The Orioles bagged their fourth consecutive Opening Day victory with a well-played, hard-fought 2-1 decision against the defending World Series champion Red Sox.
Perhaps most impressive was that the Birds eked out the win despite a mediocre performance by starting pitcher Chris Tillman and an excellent one by opposing hurler Jon Lester. Nelson Cruz provided the offensive edge the O's needed with a go-ahead home run leading off the seventh inning, while the Birds' bullpen put up a strong performance to hold down the fort, working four scoreless innings, capped by Tommy Hunter's nail-biting save.
Let's look at the highlights from the Birds' opener.
During the game, I wrote about Nelson Cruz's offensive performance in the second inning, when he worked a walk and got a good read on a bloop single. Little did I know the best was yet to come. Cruz broke a 1-1 tie in the seventh inning when he blasted a homer into the left-field seats. Cruz made an impression during his first game as an Oriole.
"It was really neat," Cruz said. "I tried to dream about a cool start. I think it's a dream come true."
Lester, who has long overpowered the Orioles, was otherwise dominant. He racked up eight strikeouts in seven innings, and Cruz's homer was the only extra-base hit he allowed.
"I was looking for a pitch I could drive, especially a fastball," Cruz said. "The first two at bats, I think the first two pitches were strikes."
If Opening Day was any indication, Cruz is already a hit with the fans. The sellout crowd of 46,685 serenaded him with "Cruuuuz" chants several times during the game.
Lester, who was making his fourth Opening Day start, pitched better than Tillman, who was making his first. Tillman threw the same number of pitches as Lester -- 104 -- but pitched two fewer innings, exiting the game after the fifth.
The patient, disciplined plate approach of the Red Sox offense had much to do with that. The Red Sox fouled off countless pitches, extending at bats and inflating Tillman's pitch count.
"It was a grind," Tillman said. "This is the way it is all the time with these guys. It's to be expected. Foul pitches off -- that's their game plan. … When I did get ahead, I wasn't able to execute the pitches."
Still, Tillman did an admirable job of pitching out of jams. In the second inning, he retired three batters in a row after the first two reached base. In the third, he worked out of a second-and-third, two-out jam by striking out Mike Carp. The swirling wind might have helped Tillman -- a couple of hard-hit fly balls might have left the ballpark on another night, but landed in outfielders' gloves this time. The only ball that left the park was a Grady Sizemore leadoff homer in the fourth.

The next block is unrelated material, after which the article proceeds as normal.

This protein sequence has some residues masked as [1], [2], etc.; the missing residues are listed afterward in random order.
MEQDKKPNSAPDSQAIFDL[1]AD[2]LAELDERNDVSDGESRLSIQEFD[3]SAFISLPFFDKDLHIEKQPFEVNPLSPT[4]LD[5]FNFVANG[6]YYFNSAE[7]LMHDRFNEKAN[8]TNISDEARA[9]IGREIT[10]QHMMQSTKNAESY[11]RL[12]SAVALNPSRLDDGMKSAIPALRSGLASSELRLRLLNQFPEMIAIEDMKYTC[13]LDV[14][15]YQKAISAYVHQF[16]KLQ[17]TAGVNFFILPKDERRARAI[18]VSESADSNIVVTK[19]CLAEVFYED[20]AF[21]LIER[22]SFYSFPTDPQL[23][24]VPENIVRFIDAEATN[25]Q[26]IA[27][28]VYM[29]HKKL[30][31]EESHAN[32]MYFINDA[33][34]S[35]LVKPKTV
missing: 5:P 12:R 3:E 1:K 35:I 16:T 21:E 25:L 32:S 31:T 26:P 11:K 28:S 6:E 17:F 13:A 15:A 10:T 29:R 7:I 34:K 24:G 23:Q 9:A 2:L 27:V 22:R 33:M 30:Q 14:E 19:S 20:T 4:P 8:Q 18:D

For Tillman to limit the Sox to one run in five innings, while lacking his best stuff, was a good sign for him going forward.
Another pitcher who faced a tough task was the Orioles' new closer, Tommy Hunter. Asked to protect a one-run lead in the ninth inning, Hunter first had to face Will Middlebrooks -- who homered twice off him during spring training -- and later faced off with David Ortiz with two runners aboard.
Hunter didn't fare so well with Middlebrooks, hitting him with a pitch to lead off the inning, and Dustin Pedroia's single put two on for Ortiz. The matchup of Hunter -- who struggled with left-handed hitters and home runs last year -- against Ortiz, one of the game's best power-hitting lefties, didn't seem to favor Hunter.
But Hunter passed the test, getting Ortiz to fly out to left. He then rung up Jackie Bradley Jr. on strikes to nail down his first save.
"They're a good team," Hunter said of the Red Sox. "They won the World Series, so you know you're going to have your hands full. It's a way of life in baseball, I think. Earn everything you get."
Hunter's fastball was clocked at 99 mph during the Bradley at bat, and he said he had a little bit of extra juice flowing.
"There's a guy at second base," Hunter said. "You've got to dial it up a little bit. Adrenaline picks up a bit."
Orioles catcher Matt Wieters said he had been impressed with Hunter's performance.
"He handled it great," Wieters said. "That ninth inning's always going to have that adrenaline, and Tommy loves it."
Not to be lost in Hunter's performance was the job that other O's relievers did. Brian Matusz got the last out of the eighth to strand two runners, while Zach Britton -- pitching in relief -- worked two scoreless innings, getting all six of his outs on grounders. Britton continued the dominance he displayed during spring training, earning the win for his efforts.
"He's in a pretty good place," manager Buck Showalter said of Britton, and today was a big day for him to get off and carry over what he established in the spring. So it bodes well for us pitching well left-handed that can also get some right-handed hitters out."